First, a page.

The last reunion I attended was a Cousin’s Reunion designated as such for we are all cousins and descendents of my maternal grandparents, Glen and Vesta (Wilt) Johnson.  We met the summer following my brother’s death at my first cousin’s home in Ohio.  Three of us who live in other states (my sister and I and the daughter of a cousin) were the only “out of towner’s” to attend.  Two other cousins and their scattered children were unfortunately not able to attend.  Needless to say we didn’t have a business meeting or any agenda to decide how often we wanted to “reunite”.  Several of us started the day out by caravaning to the cemetery where our grandparents and my mom’s baby sister are buried and to the cemetery where my aunt and her husband are buried.  We took dozens of pictures and ate a lot of good food.  There were eight of us “first cousins” and now that my brother is gone, there is seven.  The last time all eight of us were together was my grandparents’ 50th anniversary in 1966 at their home in Kettering, Ohio.  Since then, at least one of us haven’t been able to attend an event.

This year, as you prepare or plan for the big reunion or family event, make sure you make your list of what you want to get out of it.  Do you want to digitally record each family member sharing a story or a memory?  Do you want photos of the whole gang or just the principal family members or the patriarch/matriarch with separate families?  Do you want to share family history research?  Visit a prominent spot of your family history or ancestory?  Then how do you stay in touch the rest of the year? 

Family reunions are important.  It’s a way to connect and actually meet those who share the same ancestors.  However, what’s most important is how do we keep those connections?  We can cultivate them through frequent phone calls, individual visits, or email/snail mail.  One reason is because – someday that family photo book may belong to the individual who has felt “outcast” from the family and you may never see it again!

(Pictures: Top – My dad & his siblings minus my Uncle Bervil; Detroit 1967; Bottom – Amore Sibling Reunion at my house with most everyone in the picture).

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Many of my family members have served in the Armed Forces at one time in their lives.  Most of them volunteered to serve their country while at least one that I know personally – was drafted at a time when big swooping changes were occurring throughout the nation.

My great-grandfather, James Emory House, was a member of Company “H” of the 80th Regiment of Ohio Volunteers during the War between the States.  He enlisted the day after Christmas in 1861 and was honorable discharged on May 27, 1865.  Three and a half years of his 82 years were spent marching through the South.  He was engaged in the famous Battle of Vicksburg and Sherman’s March to the Sea.  At some point in his life, he shook hands with the 16th President of the United States, Abraham Lincoln.  During his time at Vicksburghe incurred a stomach illness that disabled him later in life.  It is unknown what battle scars he suffered that weren’t visible on the outside but ones he possibly lived with in his nightmares for the rest of his life.  To read his pension application papers, please go to Civil War Papers on my genealogy website.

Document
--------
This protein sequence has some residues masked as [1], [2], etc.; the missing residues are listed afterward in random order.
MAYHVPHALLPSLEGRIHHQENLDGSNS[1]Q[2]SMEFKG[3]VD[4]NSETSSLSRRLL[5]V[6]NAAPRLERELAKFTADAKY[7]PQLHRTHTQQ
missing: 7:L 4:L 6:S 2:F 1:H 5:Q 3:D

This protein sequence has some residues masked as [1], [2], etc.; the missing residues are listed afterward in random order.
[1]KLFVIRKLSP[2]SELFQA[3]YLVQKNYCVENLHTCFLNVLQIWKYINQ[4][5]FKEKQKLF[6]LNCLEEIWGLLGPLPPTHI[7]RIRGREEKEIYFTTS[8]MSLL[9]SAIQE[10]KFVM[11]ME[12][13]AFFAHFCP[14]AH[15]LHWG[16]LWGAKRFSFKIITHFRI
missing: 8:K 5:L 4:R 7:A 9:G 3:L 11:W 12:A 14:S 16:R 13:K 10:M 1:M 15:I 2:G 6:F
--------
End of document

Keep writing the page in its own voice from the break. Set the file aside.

Glen R. JohnsonMy grandfather, Glen Roy Johnson, enlisted in 1918 – just a couple months after his first son was born.  He went to Omaha, Nebraska for training as part of the Army Signal Corps.  In July 1918, he sailed for France during World War I and the troops were inspected by Gen. John J. Pershing.  Glen (or Granddad as we all knew him) was part of the 14th Balloon Squadron where observation balloons were taken 1-3 miles from the front lines to scout for army artillery.  The men in the observation basket would telegraph information down the cables to the sentinel on the ground.  It was extremely dangerous for an enemy shell could hit the balloon and cause the 38,000 cubic feet of hydrogen to become a raging inferno in an instant.  He survived France and was discharged in 1932 as a Private but he won a reserve commission to Quartermaster Corps eight years earlier in 1924 due to his Civilian work at what used to be called Wilbur Wright Field in Dayton, Ohio (now Wright Patterson Air Force Base).  When WWII began, he again went into active service with the Army Air Corps which later became the United States Air Force.  He served through the Korean War and was released from active duty in the fall of 1953.  He retired from the Air Force in 1958 as a Colonel.  During his tenure, he spent three years in Weisbaden, Germany as a supply chief. (Photo above left is my grandfather, Glen R. Johnson.)

Dad in UniformMy father enlisted in the Army Air Corps in November 1939, a mere 5 months after graduating from high school.  In August 1942 he was assigned to  Reykjavik, Iceland for 15 months as an airplane mechanic for the air transport command.  It was in Reykjavik when he first heard the news that Pearl Harbor had been attacked.  He returned to his hometown of Coshocton, Ohio on December 1, 1943 as a Staff Sergeant.  Between that time and 1953, he was stationed in Milwaukee and Great Falls, Montana.  Then he was assigned to Japan for three years and after two years back in the states in Columbus, Ohio as a recruiter, he went back to Tachikawa AFB in Japan for another three years.  While in Japan he was assigned to the 6400th Transportation Squadron.  Upon returning to the states after the last tour, he was stationed at Tyndall AFB outside of Panama City, Florida where he retired from the Air Force after 20 years of military service. (Photo at left is my Dad in uniform.)

 

Norman Amore receiving Bronze StarMy uncle, Norman Amore, entered the Army in December 1942 and was shipped overseas in March 1944.  In Germany his platoon leader was mortally wounded by enemy artillery fire, and Norman, calmly removed his wounded crew member to a station to be treated.  For that brave act, he received the Bronze Star. (Photo at left is my Uncle Norman Amore receiving the Bronze Star.)

 

 

 

Gail and Lloyd AmoreMy father’s two oldest brothers, Gail and Paul Amore, also served in the military. (Photo at left is my Uncle Gail and my Grandfather, Lloyd Amore.)